Also Read - 2015 Ford Figo vs Hyundai Grand i10: Budget Hatchback Battle
Coming to the Figo 1.5 Ti-VCT - it gets the segment-first dual-clutch automatic gearbox. In fact, its closet rival - the Hyundai Grand i10 AT - still uses the outdated 4-speed torque converter. And if you have been driving an AMT or a conventional automatic transmission-equipped car, you will instantly feel the difference.
Though the gearshifts may not feel smooth at low speeds, the response at high RPMs is commendable. In the S (Sports) mode, the shifts are quicker and the gearbox downshifts or upshifts at a higher RPM range. However, in the S mode when the gearshift happens upon touching the redline, the engine would consume more fuel. So, the overall performance of the car is quite satisfactory.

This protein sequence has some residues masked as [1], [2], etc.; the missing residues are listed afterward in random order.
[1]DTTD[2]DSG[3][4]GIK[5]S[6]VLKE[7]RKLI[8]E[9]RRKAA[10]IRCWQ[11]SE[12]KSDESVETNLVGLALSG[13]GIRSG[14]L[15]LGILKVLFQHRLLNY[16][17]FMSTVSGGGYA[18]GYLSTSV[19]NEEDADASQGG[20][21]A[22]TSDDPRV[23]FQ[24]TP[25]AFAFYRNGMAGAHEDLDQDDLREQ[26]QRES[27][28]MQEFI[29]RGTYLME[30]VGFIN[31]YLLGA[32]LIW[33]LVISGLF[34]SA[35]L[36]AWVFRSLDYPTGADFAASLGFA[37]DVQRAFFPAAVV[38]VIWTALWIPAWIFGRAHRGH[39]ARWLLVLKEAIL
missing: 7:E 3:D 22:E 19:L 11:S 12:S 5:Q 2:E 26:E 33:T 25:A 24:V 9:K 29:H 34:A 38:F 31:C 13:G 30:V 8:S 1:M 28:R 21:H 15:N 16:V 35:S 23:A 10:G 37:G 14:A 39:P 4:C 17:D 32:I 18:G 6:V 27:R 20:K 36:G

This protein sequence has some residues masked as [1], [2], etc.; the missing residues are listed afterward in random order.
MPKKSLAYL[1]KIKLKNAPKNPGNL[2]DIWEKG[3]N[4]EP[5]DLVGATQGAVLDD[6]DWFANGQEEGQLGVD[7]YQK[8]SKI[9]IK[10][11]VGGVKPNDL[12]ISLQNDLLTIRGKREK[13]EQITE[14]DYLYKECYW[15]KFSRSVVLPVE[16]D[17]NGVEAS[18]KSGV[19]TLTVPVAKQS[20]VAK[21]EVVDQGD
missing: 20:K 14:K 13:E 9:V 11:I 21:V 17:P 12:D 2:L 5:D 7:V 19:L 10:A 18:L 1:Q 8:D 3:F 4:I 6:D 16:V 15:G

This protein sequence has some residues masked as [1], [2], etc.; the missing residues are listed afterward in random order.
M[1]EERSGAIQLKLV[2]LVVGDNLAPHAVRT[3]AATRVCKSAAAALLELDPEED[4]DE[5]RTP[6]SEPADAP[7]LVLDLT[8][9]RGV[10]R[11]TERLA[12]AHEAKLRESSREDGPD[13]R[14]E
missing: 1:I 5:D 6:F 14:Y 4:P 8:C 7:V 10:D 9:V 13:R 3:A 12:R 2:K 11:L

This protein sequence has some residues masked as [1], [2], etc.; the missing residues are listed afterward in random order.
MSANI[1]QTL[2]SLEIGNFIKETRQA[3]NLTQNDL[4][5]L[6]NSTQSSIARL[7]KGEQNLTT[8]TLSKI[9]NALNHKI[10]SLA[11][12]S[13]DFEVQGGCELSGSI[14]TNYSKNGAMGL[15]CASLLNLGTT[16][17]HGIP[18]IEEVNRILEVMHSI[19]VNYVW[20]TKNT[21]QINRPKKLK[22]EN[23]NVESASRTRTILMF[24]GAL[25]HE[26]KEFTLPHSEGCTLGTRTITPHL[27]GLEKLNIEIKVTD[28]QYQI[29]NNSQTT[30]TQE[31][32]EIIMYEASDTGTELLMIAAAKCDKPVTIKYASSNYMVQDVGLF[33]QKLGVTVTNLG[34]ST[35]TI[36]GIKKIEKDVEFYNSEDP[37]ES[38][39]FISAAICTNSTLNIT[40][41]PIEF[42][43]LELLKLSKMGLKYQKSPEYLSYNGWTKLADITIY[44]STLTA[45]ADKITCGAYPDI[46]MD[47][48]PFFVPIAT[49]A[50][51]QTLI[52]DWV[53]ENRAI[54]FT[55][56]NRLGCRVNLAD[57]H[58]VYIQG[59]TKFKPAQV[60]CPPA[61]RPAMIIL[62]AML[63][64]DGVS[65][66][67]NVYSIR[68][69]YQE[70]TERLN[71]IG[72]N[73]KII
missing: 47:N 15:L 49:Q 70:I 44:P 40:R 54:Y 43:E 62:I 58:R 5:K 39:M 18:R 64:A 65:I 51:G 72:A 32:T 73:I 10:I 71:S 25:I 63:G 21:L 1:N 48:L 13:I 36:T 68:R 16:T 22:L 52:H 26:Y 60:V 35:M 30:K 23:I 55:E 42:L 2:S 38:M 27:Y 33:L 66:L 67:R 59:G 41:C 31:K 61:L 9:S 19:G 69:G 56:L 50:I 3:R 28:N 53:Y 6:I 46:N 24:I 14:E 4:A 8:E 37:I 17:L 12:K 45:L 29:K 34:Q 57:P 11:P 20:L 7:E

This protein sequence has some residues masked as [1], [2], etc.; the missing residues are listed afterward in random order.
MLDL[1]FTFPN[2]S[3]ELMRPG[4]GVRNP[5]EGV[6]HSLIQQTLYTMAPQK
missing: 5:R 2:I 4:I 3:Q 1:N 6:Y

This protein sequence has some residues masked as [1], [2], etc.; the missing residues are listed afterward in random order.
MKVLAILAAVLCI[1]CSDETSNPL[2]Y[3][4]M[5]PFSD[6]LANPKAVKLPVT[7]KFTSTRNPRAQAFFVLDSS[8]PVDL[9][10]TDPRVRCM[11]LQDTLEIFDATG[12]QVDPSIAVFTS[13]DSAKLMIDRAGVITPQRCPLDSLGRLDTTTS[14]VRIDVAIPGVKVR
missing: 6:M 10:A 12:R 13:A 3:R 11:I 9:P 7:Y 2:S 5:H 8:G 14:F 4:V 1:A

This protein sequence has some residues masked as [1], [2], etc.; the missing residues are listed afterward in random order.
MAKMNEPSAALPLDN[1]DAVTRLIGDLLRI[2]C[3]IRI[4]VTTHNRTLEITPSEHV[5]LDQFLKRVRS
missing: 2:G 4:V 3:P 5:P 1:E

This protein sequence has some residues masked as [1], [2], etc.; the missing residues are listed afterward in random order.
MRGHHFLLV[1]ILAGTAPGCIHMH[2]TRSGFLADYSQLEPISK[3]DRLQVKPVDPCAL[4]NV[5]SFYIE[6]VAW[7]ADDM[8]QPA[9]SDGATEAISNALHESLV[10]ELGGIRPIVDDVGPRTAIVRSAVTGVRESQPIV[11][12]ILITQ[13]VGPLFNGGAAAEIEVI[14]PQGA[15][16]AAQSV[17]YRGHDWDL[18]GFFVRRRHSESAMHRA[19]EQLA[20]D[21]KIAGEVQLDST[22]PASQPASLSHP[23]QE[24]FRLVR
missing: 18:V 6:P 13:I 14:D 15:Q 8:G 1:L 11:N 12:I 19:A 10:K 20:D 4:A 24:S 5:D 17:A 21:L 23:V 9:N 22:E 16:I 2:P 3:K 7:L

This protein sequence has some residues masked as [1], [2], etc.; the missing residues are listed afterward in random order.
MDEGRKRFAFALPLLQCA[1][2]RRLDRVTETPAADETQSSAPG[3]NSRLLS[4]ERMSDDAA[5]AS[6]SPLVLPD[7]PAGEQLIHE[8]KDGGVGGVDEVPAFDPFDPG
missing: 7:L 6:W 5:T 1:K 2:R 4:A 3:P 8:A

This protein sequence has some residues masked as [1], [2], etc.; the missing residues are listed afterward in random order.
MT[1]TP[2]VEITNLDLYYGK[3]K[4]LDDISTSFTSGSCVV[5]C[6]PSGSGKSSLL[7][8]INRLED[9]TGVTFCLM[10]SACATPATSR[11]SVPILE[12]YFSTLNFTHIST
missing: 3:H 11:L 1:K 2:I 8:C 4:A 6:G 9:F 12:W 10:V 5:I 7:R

New Ford Figo Mileage (ARAI Certified)
1.2-litre Ti-VCT Petrol - 18.16km/l
1.5-litre Ti-VCT Petrol - 17.01km/l
1.5-litre TDCi Diesel - 25.8km/l
New Ford Figo Prices (ex-showroom, Delhi)
1.2L Base: ₹ 4.29 lakh
1.2L Ambiente: ₹ 4.56 lakh
1.2L Trend: ₹ 5 lakh
1.2L Trend+: ₹ 5.25 lakh
1.2L Titanium: ₹ 5.75 lakh
1.2L Titanium+: ₹ 6.40 lakh
1.5L (AT) Titanium: ₹ 6.91 lakh
1.5L Base: ₹ 5.29 lakh
1.5L Ambiente: ₹ 5.62 lakh
1.5L Trend: ₹ 5.97 lakh
1.5L Trend+: ₹ 6.22 lakh
1.5L Titanium: ₹ 6.72 lakh
1.5L Titanium+: ₹ 7.40 lakh